December 2014: The Agence Nationale de Reglementation des Telecommunications (ANRT) issued a decision setting out eight articles for infrastructure sharing the infrastructure of Morocco Telecom (IAM). Competitors Meditel and Inwi had said they would not participate in a future 4G LTE auction unless they were able to share MT's fixed infrastructure, and the move by the regulator was introduced to allow their participation in the 2015 4G tender.
The ANRT's report on voice and internet QoS in February 2015 found that Inwi offered the best sound quality and a weighed overall rating of 77.5 percent, ahead of Maroc Telecom with 76.9 percent and Meditel with 74.7 percent.
Mobile operator Inwi (Wana) launched free' 4G Long Term Evolution (LTE) services on Wednesday 17 June 2015, with the network advertised as being accessible 'nationwide' and being available in 26 cities.
In May 2017 Inwi made pans to integrate satellite services from the Intelsat EpicNG platform into its network, it was expanding into cellular backhaul services following the awarding of a VSAT license by the National Agency of Telecommunications Regulation (ANRT), and also preparing to launch broadband connectivity services.
Inwi renewed its call for effective Locla Loop Unbundling (LLU) regulation in January 2018. Technical director Rachid Mechahouri said that this was vital if it was to offer ADSL and VDSL services, adding that copper access remained an important part of its network strategy, along with fibre, LTE and satellite.
Inwi noted that some 3 million homes are capable of being reached by ADSL, but only a third are taking the service. In December 2016 Inwi complained directly to Maroc Telecom over the failure to allow access for competitors.
Inwi’s fibre infrastructure covered over 12,000 households, after the operator increased its reach to 10,000 km. Launched in 2016, its Marwan university network is now delivering broadband speeds between 100 Mbps and 5 Gbps to 80 academic establishments. Inwi expects to increase its infrastructure investment in 2018.
Some of the recent developments in Morocco's mobile market are as follows:
In April 2017 the Moroccan Capital Market Authority (AMMC) allowed Maroc Telecom (MT) to buy back a maximum of MAD 286.5 million (USD 28.3 million) worth of shares.
Maroc Telecom (IAM) published its financial results for the three months ended 31 March 2017. It reported a 2.7 percent fall in revenues, from MAD 8.75 billion (USD 850 million) to MAD 8.52 billion (USD 841 million), mainly due to ‘the unfavourable calendar effect and important reductions in call termination rates in Morocco and internationally’.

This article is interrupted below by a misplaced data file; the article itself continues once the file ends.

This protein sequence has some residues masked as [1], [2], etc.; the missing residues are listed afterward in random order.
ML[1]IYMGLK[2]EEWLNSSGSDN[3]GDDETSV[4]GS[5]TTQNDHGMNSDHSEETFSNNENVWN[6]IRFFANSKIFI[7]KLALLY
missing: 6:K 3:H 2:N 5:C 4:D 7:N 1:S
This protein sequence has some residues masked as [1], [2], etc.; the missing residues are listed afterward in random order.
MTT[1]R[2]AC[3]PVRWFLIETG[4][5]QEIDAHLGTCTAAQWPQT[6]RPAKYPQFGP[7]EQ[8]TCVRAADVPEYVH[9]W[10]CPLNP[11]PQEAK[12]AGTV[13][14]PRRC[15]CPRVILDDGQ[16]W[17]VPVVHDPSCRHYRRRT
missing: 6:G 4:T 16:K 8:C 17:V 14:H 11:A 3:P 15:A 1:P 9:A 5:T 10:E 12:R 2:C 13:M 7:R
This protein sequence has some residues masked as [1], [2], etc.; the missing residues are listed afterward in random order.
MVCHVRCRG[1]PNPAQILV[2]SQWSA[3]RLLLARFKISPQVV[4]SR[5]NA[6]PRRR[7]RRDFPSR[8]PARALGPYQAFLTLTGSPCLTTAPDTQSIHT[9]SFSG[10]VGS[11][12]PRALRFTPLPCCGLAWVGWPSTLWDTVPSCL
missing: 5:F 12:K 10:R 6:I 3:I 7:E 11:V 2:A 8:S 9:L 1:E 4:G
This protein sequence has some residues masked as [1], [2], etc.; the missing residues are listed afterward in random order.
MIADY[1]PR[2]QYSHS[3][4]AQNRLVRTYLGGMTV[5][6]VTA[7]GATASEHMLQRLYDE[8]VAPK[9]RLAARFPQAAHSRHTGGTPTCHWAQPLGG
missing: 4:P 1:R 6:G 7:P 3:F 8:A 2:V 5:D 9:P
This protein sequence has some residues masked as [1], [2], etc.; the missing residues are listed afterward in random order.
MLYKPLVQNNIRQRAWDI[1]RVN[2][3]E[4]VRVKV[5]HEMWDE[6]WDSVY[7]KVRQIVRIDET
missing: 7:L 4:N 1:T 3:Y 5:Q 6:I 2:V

May 2017: The Agence Nationale de Ruglementation des Telecommunications (ANRT) in its quarterly report has recorded some 18.3 million Internet subscribers, representing an increase of 26 percent compared to 2016.
The report found that there were some 16.97 million mobile Internet subscribers which represents a quarterly net increase of 1.15 million subscribers and an annual growth of 27.5 percent. The number of 4G mobile subscribers has now reached 3.4 million, a 21 percent growth since 31 December 2016.
The number of mobile users in Morocco rose by 0.64 percent in the second quarter 2017 and was up by 1.48 percent year-on-year to 42.05 million at the end of June 2017, according to the latest data published by regulator ANRT.
Post-paid continued its growth, up nearly 11 percent from a year ago to almost 3.2 million subscribers, due to new low-cost packages launched by all three mobile operators. Orange saw the greatest growth during the quarter, with 212,000 new subscribers for a total 14.30 million.
Maroc Telecom Group's (IAM) revenues for the first nine months of 2017 fell some 2.5 percent to MAD 26.02 billion (USD 2.68 billion) from MAD 26.7 billion (USD 2.7 billion). This was attributed to a decline in revenues following the liberalization of IP telephony in November 2016 in Morocco and the decrease in mobile termination rates in Morocco and African subsidiaries, the company said.
Inwi is to integrate satellite services from the Intelsat EpicNG platform into its network it was reported in May 2017. Inwi is expanding into cellular backhaul services and, following the awarding of a VSAT license by the National Agency of Telecommunications Regulation (ANRT), is also preparing to launch broadband connectivity services.
Launch of new technologies
Maroc Telecom (IAM) launched fibre-to-the-home (FTTH) across major Moroccan cities in June 2017. The technology is now available in Rabat, Casablanca, Mohammedia, Marrakech, Tangier, Fez, Meknes, Temara, Kenitra, Oujda, and Agadir. The move follows the conclusion of successful trials in Casablanca and Rabat.